Accidentally on Purpose: The Aesthetic Management of Irregularities in African Textiles and African-American Quilts
Figge Art Museum, 2006 - 175 ページ
This exuberantly illustrated book celebrates the sophistication, vivacity, and significance of improvisational African-Aemrican quilts, both as artistic achievements and as expressions of African-American traditions. The knowledge, attitudes, and values carried across the Atlantic by enslaved Africans appear to have informed a quiltmaking tradition so powerful that, to this day, it preserves its identity in a special province of African-American quilts. Such "Afro-traditional" quilts are made by people who have no formal art training and who usually do not consider themselves artists; they learned their craft and absorbed its aesthetics by watching and helping their mothers, aunts, and grandmothers who, in turn, learned form previous generations. The resulting--often highly idiosyncratic--quilts call out to be seen as the works of art that they are. The brilliance of this work must be partially credited to a tradition which encourages individual expression and provides a context in which the talents of individual artists can flourish. Improvisation, pervasive in black African art and familiar as a basic element of many African-American musical forms, is a vital force in this tradition. The artists maintain a generous attitude toward the accidental, embracing innovations that originate beyond the conscious domain. they use approximate measurement and "flexible patterning," in which the design, conceived of as a an invitation to variation, will not repeat, but will materialize in a sequence of visual elaborations. Afro-traditional attitudes and methods are antithetical to the standard American quiltmaking tradition--practiced by both whites and blacks--in which great value is placed on precise measurement and exact pattern replication. Instead they bear a keen likeness to the improvisatory practices of the textile-makers of Kongo and West Africa, regions from which American slaves were taken. These antipathies and affinities suggest an enduring African influence on the Afro-traditional quilt.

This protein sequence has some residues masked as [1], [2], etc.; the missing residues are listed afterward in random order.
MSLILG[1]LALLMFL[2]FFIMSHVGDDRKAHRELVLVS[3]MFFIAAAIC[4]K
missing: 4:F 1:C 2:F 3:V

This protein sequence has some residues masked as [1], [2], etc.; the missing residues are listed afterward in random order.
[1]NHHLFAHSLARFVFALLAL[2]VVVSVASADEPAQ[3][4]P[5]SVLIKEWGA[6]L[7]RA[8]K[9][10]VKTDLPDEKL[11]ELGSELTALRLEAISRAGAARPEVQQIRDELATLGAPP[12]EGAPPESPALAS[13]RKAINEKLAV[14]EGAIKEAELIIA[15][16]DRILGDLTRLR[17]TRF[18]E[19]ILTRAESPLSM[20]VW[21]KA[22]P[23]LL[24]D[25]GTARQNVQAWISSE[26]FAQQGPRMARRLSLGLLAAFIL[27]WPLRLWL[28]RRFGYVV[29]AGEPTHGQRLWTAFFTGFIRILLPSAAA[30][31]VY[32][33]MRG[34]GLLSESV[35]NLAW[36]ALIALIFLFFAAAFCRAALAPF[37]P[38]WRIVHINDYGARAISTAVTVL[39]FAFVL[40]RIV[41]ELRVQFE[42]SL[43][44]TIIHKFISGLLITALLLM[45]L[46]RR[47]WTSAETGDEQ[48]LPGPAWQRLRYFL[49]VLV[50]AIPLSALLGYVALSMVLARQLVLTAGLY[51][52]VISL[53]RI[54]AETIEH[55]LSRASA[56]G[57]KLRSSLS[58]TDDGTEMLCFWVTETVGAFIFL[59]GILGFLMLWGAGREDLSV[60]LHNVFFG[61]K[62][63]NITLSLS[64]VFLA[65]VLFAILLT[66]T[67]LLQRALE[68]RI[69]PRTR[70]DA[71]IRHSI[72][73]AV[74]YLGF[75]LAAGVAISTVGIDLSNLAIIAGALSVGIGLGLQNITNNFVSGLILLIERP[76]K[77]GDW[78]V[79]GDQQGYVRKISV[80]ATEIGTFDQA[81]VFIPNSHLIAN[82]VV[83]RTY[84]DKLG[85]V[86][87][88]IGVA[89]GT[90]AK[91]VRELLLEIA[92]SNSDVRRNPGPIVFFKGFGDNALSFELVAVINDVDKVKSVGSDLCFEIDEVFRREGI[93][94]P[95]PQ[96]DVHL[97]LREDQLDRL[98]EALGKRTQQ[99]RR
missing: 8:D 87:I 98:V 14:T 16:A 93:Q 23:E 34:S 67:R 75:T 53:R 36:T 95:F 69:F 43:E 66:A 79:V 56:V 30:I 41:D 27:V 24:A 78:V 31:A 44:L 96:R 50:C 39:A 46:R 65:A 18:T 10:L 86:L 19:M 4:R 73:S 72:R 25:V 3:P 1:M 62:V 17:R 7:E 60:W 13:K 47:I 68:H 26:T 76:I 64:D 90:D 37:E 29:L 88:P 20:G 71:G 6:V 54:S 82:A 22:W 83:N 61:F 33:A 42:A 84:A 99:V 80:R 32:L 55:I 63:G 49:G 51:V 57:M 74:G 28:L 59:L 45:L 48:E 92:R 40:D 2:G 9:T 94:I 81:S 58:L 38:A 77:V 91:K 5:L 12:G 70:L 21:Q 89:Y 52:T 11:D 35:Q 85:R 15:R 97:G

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accidentals aesthetic African Textiles African-American quiltmakers African-American quilts Afro-traditional Afro-traditional quiltmakers Afro-traditional quilts Akwete American quiltmaking American quilts American Slave applique Arbie Williams Arkansas Back Bakuba Bakuba skirt Bars Belgian Congo Black English borders California Central African cloth color cotton broadcloth cotton flannel cotton sheeting cotton twill culture Decorative Arts Diagram European-American example fabric Front gabardine Georgia Gladys Henry grandmother Half-squares improvisational Irene Bankhead irregular Johnnie Wade Laverne Brackens Lee Metcalf Leon collection Louisiana Mae Moore Mary Medallion mother motifs muslin Nine-patch Oakland patch patchwork quilt piece quilts polyester polyester doubleknit quilt blocks quilt Figure quilt top Quilted by Irene Quilted by Willia quilters raffia Rawick rectangles restructed Roman Stripe Rosie Lee Tompkins scraps sewing Sherry Byrd standard-traditional String strip quilt Texas tion Track Triangle Strip twill UN-L Archives variation Vlach Wahlman West African West and Central Who'd a Thought Willia Ette Graham wool Yoruba